Geology of National Parks, 3D and Photographic Tours
The Moki Dugway is a gravel road, part of Highway 26, about 24 miles south of Natural Bridges National Monument. This view shows the tight switchbacks and steep grade of the dugway road that climbs the southern escarpment of Cedar Mesa. Moki Dugway was built in 1958 for trucks hauling uranium ore. The ancient inhabitants of this region had no such "highway" for travelling up and down the mesa. Carved hand- and foot-holds and worn step-like paths of ancient American Indians can be found leading up cliffs and steep escarpments to food storage areas, dwellings, springs, or up steep escarpments like the one shown here.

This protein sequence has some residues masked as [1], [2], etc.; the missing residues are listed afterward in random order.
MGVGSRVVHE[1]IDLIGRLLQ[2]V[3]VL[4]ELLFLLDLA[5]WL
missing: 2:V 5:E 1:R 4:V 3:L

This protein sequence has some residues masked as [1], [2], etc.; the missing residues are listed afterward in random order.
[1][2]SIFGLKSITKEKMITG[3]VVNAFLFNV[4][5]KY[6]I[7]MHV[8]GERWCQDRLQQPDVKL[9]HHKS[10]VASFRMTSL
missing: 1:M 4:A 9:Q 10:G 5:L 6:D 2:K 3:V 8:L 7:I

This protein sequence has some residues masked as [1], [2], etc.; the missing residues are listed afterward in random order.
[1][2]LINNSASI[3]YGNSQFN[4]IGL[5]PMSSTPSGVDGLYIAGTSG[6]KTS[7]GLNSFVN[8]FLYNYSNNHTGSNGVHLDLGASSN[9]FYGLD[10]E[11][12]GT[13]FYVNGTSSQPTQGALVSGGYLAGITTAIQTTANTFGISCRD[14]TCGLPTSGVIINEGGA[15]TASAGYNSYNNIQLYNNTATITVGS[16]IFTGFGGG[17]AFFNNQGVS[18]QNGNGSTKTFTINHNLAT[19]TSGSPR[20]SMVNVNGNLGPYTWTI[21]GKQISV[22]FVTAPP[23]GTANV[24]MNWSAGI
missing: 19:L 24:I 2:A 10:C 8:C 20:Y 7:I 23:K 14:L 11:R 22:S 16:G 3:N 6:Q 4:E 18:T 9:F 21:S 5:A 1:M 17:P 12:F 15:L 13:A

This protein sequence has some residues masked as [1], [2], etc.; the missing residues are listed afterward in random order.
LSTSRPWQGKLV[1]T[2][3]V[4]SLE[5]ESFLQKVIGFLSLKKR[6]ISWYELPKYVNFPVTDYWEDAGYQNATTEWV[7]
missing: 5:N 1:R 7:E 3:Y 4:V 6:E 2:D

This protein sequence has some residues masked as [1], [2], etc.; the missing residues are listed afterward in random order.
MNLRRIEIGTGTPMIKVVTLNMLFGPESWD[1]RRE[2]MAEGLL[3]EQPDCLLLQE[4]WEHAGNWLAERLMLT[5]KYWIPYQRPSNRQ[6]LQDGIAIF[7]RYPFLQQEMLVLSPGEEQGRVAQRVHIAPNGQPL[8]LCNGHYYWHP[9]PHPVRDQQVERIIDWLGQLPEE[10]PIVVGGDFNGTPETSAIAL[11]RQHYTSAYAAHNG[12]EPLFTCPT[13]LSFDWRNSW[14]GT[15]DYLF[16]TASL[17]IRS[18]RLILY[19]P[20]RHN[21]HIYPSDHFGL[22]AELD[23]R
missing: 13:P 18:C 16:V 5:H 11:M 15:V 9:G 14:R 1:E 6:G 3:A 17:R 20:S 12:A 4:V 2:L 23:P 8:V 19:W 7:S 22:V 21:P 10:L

The Cedar Mesa Sandstone of Early Permian age forms cliffs and the cap rock rim of the mesa. The lower slopes consist of softer sandstones, siltstones and shales of the Halgaito Formation of Late Pennyslvanian age. The valley below is underlain by an older marine sedimentary formation, the Honaker Trail Formation of Late Pennsylvanian age. The Honaker Trail Formation is exposed in the valley of the San Juan River along the northern boundary of the Navajo Reservation (Stevenson, 2000).